Projector Reviews

BenQ HT2550 Low Cost 4K UHD Projector Review – Performance

BenQ HT2550 Low Cost 4K UHD Projector Review – Performance: Brightness, Affect of Zoom Lens on Brightness, Difference In Brightness and Behavior of Light Modes, Image Noise, Sharpness

Measured Brightness, Mid-Zoom

Picture Mode Lumens Color Temp (Kelvin)
Bright 1793 7602K
Vivid 1369 6625K
Cinema 921 6623K
Sport 1444 7228K
User 1 1369 7260K
User 2 1369 7933K

The HT2550 came up a bit short in terms of brightness claim.  Out of 2200 lumens, we found only 1811 in the brightest mode.That’s a bit more than 15% under. Most projectors don’t meet claim, and most come in between claim, and 20% down.  We’re less interested in whether a projector meets claims then how bright it is in a practical way.

Bright mode provides the max lumens, but you really don’t want to use that unless no other mode can handle the amount of ambient light you are dealing with.  Vivid does a great job with 1369 lumens at mid-zoom.  You may like it better for HDR content than the slightly better color Cinema mode, which comes in with 921 lumens.  That’s tons of lumens  – enough for a 150″ diagonal screen for non 4K HDR content, but it, like many competitors its thin on brightness, for HDR.

 

Sport mode is slightly brighter still at 1444 lumens, but the main difference is it’s cooler color (more blue, less red, in the whites.

No surprise there.

Affect of Zoom Lens on Brightness

Zoom Picture Mode Lumens
Wide (Zoom Out) Bright 1811
Mid-Zoom Bright 1793
Telephoto (Zoom In) Bright 1713

With only a 1.2:1 zoom, there’s minimal brightness variation as you zoom from wide angle (closest placement to your screen), to the furthest (tele zoom).  This amount of difference is barely visible, less than 7%, so of little concern to anyone.

Effect of Lamp Settings on Brightness - Bright Mode - Mid-Zoom

Picture Mode Lamp Mode Lumens
Bright Normal 1783
Bright Economic 1280
Bright SmartEco Variable up to 1783

Image Noise

We generally find that todays projectors are very good overall.  There’s a lot of detail that could be discussed, but I figure if its inconsequential there are other things to focus on.  That said, background mosquito noise which is usually more evident on DLPs than other technologies, seemed to be a bit better than I’m used to. This could be attributable to various image noise filters or other tech. No matter, it’s a good thing.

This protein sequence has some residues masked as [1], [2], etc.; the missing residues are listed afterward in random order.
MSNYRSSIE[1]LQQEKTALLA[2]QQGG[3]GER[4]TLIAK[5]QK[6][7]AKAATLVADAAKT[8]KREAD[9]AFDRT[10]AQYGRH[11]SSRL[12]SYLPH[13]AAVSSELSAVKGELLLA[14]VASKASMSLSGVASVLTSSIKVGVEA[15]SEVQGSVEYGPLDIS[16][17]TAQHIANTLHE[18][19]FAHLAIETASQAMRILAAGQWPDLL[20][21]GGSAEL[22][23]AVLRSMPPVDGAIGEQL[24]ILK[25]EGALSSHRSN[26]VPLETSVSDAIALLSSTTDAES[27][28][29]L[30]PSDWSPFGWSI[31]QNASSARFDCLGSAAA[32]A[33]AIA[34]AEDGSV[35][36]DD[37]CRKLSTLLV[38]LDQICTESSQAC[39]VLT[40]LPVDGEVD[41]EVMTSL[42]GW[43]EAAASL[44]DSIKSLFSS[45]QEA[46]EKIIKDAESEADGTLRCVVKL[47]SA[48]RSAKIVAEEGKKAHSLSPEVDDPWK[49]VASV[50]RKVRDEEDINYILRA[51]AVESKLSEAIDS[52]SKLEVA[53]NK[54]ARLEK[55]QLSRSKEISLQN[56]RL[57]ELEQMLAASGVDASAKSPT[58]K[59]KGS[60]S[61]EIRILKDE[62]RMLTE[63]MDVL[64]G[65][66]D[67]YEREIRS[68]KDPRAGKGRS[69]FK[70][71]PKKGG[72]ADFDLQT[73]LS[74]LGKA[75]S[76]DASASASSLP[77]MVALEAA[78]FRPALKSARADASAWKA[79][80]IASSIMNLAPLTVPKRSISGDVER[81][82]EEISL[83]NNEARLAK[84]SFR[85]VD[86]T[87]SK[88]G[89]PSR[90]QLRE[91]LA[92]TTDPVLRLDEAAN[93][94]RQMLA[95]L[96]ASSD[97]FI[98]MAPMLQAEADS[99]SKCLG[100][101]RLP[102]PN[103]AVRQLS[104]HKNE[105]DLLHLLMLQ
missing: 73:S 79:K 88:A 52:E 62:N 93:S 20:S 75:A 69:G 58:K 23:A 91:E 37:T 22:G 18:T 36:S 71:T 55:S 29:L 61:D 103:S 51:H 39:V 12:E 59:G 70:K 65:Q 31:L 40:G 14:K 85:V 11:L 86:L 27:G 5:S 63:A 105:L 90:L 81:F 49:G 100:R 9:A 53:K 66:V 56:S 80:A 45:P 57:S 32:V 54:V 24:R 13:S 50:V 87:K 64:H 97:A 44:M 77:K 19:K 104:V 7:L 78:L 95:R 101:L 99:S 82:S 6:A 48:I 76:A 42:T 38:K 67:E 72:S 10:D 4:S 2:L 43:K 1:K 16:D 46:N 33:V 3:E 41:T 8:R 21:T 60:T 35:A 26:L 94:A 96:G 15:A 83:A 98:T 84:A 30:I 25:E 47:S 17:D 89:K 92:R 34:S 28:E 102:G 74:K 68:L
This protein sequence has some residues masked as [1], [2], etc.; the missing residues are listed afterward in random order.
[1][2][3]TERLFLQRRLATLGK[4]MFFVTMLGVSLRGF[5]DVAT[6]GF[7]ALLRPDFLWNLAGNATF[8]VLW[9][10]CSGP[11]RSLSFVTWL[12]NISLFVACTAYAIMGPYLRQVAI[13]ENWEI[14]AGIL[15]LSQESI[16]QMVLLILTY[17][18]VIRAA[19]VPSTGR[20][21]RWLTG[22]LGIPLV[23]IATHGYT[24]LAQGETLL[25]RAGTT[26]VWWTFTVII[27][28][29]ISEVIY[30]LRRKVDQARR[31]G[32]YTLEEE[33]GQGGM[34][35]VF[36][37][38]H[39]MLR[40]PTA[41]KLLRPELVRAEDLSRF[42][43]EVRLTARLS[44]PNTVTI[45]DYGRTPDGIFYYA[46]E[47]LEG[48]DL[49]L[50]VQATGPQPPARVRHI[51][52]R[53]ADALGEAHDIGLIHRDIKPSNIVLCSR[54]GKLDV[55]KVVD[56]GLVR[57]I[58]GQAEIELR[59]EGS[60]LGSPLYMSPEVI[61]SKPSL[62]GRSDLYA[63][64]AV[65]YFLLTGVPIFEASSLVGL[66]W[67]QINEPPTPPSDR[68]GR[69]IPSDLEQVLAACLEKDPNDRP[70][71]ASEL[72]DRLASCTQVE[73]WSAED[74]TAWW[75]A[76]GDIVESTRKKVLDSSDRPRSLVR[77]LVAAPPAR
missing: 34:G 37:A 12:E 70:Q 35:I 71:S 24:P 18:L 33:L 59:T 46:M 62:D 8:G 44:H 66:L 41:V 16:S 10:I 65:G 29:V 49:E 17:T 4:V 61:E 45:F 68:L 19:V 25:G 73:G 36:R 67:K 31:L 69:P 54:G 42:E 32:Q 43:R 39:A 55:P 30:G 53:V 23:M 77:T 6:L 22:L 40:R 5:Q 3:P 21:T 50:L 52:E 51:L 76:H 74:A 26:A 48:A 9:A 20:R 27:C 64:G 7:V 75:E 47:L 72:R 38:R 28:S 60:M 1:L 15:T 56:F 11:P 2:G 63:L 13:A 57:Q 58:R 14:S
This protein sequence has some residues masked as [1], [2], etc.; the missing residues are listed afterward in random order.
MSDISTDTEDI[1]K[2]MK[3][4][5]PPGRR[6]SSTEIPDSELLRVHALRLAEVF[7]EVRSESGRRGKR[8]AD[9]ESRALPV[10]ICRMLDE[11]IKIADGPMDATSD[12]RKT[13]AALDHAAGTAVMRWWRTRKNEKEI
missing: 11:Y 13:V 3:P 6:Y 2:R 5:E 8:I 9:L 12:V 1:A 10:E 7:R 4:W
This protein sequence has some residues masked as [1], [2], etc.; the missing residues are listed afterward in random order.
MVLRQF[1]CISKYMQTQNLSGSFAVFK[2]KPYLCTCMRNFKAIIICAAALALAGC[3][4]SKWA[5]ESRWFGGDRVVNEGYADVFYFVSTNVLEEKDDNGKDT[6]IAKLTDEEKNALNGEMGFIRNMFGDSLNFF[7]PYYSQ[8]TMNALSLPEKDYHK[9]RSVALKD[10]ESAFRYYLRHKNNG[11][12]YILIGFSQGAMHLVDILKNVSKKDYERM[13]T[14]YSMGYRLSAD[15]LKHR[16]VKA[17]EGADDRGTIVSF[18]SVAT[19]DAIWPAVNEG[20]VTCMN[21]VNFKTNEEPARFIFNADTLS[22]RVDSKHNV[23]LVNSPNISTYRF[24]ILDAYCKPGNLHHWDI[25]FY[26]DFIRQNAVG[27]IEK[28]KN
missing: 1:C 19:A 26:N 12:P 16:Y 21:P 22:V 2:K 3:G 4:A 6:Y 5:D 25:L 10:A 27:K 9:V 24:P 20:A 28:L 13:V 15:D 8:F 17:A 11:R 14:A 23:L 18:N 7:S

I do run certain scenes to consider how well projectors handle slow panning.  In this regard, on scenes with slow panning like the neighborhood scene near the beginning of the movie Red (Bruce Willis).  The HT2550 performed “typically”, which is a fair amount of judder – shaking – of objects.  Typically, though is very good, because otherwise its usually worse. I’m pleased to report that the HT2550 had less judder than a $15K Sony I reviewed last year (and some other Sonys).

Sharpness

Short version – I’ve been viewing enough of the higher res DLP chip, with the 2716x1528x2 pixel shifting design, and I’ve viewed the Dell S718QL (a commercial 4K UHD), the Optoma UHD65 and UHD60, and the Vivitek 2288, which all use that bigger more expensive chip. There’s very little visible difference if any at normal seating differences.  Those others, from a practical standpoint are sharper natively, but with only slight improvement with 4K content, it’s more about how all the image processing is set, and each projector is different.

I like to use the example of the Epson 5040UB which I’m still using this year as my mid-priced reference. It has an impressive suite of detail and sharpness enhancement capabilities. It can look sharper than other 4K capable projectors – even higher res, if they don’t also sharpen with their processing.  The more the processing the more artifacts, but the Epson can do a lot of sharpening with the only visible expense being a slight hardness, showing on closeups of faces. In that regard, I can make it look sharper than this BenQ, but if I play with the BenQ in the same way, it can probably match the $5K true 4K Sony, which in turn will not be hard, and be more natural.  – Once again, there are always trade-offs.

Bottom line: It’s as sharp as one would expect. On true 4K content it easily looks sharper than any normal 1080p projector working with 1080p content.  That is the goal after all.  You get step up sharpness and detail performance compared to 1080p non-pixel shifters. Spend more and you can have the same tech, or have higher native resolution, with better, and more expensive optics, than the HT2550, and you will, upon inspection see even sharper images. I’m reviewing next, the $8K Sony and so far, it looks very sharp.  More in that review.  There’s a comparison image in the player, of Sony’s least expensive, the $5K VPL-VW285ES you can compare with the same image on the HT2550.